Question: Recommend Your Favorite Introductory "R In Bioinformatics" Books And Resources
38
gravatar for Michael Dondrup
7.5 years ago by
Bergen, Norway
Michael Dondrup43k wrote:

I have been asked to recommend introductory books and resources to R and Bioconductor. My problem is just, I never read a book to learn R or Bioconductor, so I have no experience with this and cannot recommend one. I am interested in mainly introductory books, possibly targeting various groups of readers (computer scientists, molecular biologists, (bio-)statisticians), any recommendation appreciated.

For example, I used the following resources:

Which books did you find helpful or completely useless to learn R/Bioconductor? For example: R Programming for Bioinformatics looks promising, anybody read it?

Or do you share my reluctance towards R-books and prefer online resources?

R bioconductor books • 14k views
ADD COMMENTlink modified 2.9 years ago by Parham1.3k • written 7.5 years ago by Michael Dondrup43k
28
gravatar for Jeremy Leipzig
7.5 years ago by
Philadelphia, PA
Jeremy Leipzig17k wrote:

Theresa Scott's Intro deserves a mention although it can be a bit verbose.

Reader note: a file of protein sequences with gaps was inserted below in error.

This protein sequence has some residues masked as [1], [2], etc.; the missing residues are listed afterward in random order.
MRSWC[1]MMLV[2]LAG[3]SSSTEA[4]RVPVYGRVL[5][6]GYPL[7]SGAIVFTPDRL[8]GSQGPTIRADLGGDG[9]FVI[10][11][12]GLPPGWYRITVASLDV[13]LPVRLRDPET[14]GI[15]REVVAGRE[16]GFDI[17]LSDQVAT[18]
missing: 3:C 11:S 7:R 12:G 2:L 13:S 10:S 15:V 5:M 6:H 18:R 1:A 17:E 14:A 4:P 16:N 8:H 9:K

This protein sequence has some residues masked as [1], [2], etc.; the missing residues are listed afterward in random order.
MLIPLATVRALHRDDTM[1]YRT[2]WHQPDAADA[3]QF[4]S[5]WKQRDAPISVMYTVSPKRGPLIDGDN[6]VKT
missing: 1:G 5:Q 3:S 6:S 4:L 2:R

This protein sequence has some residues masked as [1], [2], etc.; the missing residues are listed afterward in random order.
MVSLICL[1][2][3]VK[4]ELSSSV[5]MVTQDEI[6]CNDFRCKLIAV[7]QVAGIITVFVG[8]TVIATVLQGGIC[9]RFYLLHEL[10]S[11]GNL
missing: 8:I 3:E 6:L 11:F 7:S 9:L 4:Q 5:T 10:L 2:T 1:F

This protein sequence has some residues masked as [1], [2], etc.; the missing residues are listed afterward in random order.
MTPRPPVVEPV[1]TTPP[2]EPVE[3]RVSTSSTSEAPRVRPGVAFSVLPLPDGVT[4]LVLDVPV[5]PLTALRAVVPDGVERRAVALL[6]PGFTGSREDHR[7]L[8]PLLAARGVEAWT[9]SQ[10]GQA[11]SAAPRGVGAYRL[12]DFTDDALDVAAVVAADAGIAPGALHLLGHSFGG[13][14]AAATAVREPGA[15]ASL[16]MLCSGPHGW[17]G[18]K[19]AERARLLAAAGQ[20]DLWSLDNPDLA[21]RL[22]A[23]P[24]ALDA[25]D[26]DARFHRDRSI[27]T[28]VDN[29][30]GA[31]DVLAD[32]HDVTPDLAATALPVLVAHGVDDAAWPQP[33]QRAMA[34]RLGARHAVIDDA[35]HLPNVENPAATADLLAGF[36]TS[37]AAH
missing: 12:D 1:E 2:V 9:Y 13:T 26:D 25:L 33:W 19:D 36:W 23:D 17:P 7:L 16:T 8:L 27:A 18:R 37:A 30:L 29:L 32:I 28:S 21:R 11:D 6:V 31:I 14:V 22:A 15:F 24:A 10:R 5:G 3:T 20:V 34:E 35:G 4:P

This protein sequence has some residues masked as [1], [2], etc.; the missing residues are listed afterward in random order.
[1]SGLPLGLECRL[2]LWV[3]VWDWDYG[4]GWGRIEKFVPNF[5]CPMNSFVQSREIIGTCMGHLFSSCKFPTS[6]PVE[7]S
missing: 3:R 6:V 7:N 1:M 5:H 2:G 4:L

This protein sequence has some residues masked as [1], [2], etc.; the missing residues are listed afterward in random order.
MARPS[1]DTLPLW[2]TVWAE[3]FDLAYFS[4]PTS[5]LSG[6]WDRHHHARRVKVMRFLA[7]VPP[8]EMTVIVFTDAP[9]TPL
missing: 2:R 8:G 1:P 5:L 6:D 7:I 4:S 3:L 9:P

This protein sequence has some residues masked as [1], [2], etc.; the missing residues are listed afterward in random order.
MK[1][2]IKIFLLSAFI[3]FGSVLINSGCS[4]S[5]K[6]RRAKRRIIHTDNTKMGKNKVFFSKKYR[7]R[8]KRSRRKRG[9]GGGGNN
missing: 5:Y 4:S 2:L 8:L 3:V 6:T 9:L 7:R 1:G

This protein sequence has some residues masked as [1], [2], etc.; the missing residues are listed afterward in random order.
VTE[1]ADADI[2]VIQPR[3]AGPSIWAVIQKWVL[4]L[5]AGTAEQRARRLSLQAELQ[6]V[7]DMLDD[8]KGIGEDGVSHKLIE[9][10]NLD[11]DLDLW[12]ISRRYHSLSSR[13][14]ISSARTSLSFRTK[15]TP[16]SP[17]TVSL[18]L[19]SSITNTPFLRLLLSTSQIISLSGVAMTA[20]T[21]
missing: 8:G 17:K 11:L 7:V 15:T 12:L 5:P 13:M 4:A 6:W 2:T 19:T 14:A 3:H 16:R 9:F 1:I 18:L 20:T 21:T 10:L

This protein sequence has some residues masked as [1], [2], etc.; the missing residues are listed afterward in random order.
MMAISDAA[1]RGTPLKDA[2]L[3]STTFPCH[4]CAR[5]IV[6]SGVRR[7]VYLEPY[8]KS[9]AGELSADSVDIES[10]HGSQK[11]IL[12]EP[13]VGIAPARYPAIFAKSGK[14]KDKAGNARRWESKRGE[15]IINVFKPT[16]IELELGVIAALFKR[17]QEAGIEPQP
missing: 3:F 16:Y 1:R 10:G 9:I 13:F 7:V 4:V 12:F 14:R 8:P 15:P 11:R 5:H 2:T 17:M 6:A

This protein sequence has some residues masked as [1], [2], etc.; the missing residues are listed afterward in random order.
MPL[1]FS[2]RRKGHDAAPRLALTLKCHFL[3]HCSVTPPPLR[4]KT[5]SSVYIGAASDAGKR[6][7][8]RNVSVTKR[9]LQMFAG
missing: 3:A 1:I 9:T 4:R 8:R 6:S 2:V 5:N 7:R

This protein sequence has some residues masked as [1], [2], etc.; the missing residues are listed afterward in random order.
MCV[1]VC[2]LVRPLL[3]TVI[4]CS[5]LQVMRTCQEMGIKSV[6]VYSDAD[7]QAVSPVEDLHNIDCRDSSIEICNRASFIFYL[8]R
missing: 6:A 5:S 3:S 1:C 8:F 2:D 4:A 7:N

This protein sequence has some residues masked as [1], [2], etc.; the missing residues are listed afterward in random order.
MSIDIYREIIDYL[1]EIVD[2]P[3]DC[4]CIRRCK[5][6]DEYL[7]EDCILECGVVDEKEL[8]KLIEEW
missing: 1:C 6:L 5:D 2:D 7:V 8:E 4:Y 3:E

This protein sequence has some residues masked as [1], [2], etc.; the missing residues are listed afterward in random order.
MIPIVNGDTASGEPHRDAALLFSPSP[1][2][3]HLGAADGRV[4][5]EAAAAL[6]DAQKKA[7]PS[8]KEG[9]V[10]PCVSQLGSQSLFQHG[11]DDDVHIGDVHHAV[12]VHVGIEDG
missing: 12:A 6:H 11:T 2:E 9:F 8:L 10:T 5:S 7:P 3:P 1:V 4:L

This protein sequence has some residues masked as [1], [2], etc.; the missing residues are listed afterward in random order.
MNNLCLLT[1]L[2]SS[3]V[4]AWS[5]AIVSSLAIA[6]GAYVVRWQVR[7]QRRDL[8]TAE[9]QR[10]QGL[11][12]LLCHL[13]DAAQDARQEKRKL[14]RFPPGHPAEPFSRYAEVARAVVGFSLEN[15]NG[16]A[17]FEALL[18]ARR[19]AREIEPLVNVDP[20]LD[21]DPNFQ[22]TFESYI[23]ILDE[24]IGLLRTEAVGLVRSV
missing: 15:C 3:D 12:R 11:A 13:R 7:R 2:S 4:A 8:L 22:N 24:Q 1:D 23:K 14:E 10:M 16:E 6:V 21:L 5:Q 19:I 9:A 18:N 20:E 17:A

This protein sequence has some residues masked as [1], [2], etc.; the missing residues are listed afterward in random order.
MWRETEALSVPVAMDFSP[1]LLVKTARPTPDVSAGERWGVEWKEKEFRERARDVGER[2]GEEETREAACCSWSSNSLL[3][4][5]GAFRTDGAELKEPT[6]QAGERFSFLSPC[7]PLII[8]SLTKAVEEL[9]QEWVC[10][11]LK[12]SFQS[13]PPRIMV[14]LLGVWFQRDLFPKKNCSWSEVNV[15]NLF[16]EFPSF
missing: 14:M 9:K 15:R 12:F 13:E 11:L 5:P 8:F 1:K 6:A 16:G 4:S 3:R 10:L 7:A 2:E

Introduction to the Fundamentals & Functionality of the R Programming Language

For Bioconductor and short read analysis I would stick with Girke's cookbook which I have found amazingly helpful. I would gladly have paid $100 for access to it.

Sequence Analysis with R and Bioconductor

Have not read R in a Nutshell yet but from what I saw in Joseph Adler's Baseball Hacks and the initial reviews I have a good feeling about it.

I would avoid R Programming for Bioinformatics as that book is really geared toward package development.

I co-wrote an O'Reilly Short Cut, "Data Mashups in R", that is designed to be a little more fun than some of the scientific stuff out there while still exploring data manipulation in R, using packages, XML, web services, rudimentary plotting, and even some statistics. It costs $5 if you are not a Safari subscriber.